Another moment passed. She took a deep breath but still nothing came. She looked at me again.
“You’re a Witch. Forget about the script. Consecrate the salt.”
Acacia took another breath — this one stern — and her face shifted. She relaxed visibly. The words that came next weren’t the ones on the page she’d spent so long trying to recall. But they were magical and right nonetheless. She forgot, yes, but she knew the essence of what she was doing, so the power wasn’t lost.
I have been there too. We all have been there. It hits very close to home.
But the highlight here is not just the empathy, but also vulnerability.
It is easy to show examples. It is easy to go to a job interview and say ‘I am way too perfectionist’ when asked about our flaws. It is easy to write as ‘Le High Priestess’ (please also note how she has not capitalised high priestess or high priest throughout the book).
It is not that easy to showcase situations that, while they might open a door to relatability and empathy, it also shows that we err — and we do it miserably sometimes!
There are no ‘Oh, yes, I err too’ followed by a polite silence, in this book.
Points of Improvement?
I was trying to find some point on improvement for the book. I always like to offer something that could have been better. The only one I thought of was that, during the first part of the book, some of the statements are way too general. My (Gardnerian) mind resorted a couple of times with ‘Hey, not really, there is considerable consensus on that’. But I quickly realised that Thorn was, once again, two steps ahead.
It is easy to get to specific into a topic, and I am sure Thorn would have loved to spend several chapters (or books) on a few of them. But that would be a disfavour to the aim of the book.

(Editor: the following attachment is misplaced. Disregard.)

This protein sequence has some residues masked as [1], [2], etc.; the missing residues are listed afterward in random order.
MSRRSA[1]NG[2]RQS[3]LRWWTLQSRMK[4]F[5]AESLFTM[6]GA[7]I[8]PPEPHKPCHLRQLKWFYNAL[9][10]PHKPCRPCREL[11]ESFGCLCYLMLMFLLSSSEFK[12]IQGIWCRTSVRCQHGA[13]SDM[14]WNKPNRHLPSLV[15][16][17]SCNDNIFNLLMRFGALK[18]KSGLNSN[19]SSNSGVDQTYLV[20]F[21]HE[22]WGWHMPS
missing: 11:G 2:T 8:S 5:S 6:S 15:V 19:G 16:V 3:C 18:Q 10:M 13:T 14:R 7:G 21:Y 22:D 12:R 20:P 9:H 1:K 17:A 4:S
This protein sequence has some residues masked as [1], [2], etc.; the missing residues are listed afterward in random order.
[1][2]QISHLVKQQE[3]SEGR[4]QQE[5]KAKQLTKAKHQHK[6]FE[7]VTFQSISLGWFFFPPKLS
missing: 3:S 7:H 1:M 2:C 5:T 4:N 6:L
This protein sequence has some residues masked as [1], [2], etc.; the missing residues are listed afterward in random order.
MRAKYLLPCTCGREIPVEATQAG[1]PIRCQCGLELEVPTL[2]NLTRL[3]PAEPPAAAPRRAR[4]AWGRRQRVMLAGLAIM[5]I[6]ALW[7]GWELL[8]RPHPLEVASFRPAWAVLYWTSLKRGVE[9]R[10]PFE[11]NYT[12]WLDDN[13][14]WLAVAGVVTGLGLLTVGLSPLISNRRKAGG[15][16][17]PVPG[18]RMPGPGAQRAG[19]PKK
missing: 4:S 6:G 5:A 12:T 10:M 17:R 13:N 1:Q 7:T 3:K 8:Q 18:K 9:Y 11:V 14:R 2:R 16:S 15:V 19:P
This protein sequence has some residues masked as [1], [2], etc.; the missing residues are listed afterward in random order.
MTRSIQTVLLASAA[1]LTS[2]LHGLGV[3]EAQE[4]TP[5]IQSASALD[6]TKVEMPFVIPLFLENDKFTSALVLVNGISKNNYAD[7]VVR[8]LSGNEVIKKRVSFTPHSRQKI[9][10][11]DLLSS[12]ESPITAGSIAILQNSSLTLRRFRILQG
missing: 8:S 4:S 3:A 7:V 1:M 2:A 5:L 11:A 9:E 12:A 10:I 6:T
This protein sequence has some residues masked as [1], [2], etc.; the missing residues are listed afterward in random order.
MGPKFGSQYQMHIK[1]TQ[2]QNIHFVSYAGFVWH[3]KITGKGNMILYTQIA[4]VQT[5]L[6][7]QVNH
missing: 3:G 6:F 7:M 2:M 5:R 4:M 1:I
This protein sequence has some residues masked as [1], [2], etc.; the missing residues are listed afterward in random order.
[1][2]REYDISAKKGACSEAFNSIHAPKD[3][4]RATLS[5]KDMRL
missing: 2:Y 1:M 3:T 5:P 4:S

It would also condition the Seeker towards certain points of view — she rather leaves an open door.
On top of that, there was my own precondition as a Gardnerian in Europe — the variety we have here is much more limited in terms of traditions.
So, unfortunately, no point of improvement to add.
A New Classic
After meeting Thorn in London, and hearing her talk about her book, I am not sure if she realises what she has done. Wittingly or unwittingly she has set herself (and her book) to become a ‘new classic’. To be one of those books that ought to be at the end of every book about Wicca, in those pages with a list of ‘Recommended Reading’ that we all end up adding to our wishlist. A default book for coven leaders to recommend to potential seekers (it is already on my website!).
While different in content and audience, I dare to say (and Thorn would probably hate me for that) that classics like ‘Living Wicca’ or ‘Teen Witch’ have nothing on Thorn’s book.
If you are a seeker, you feel lost, or if you are just curious about what all the fuss is about Traditional Wicca; or even an initiate looking for reading for your newcomers: This book is a must have!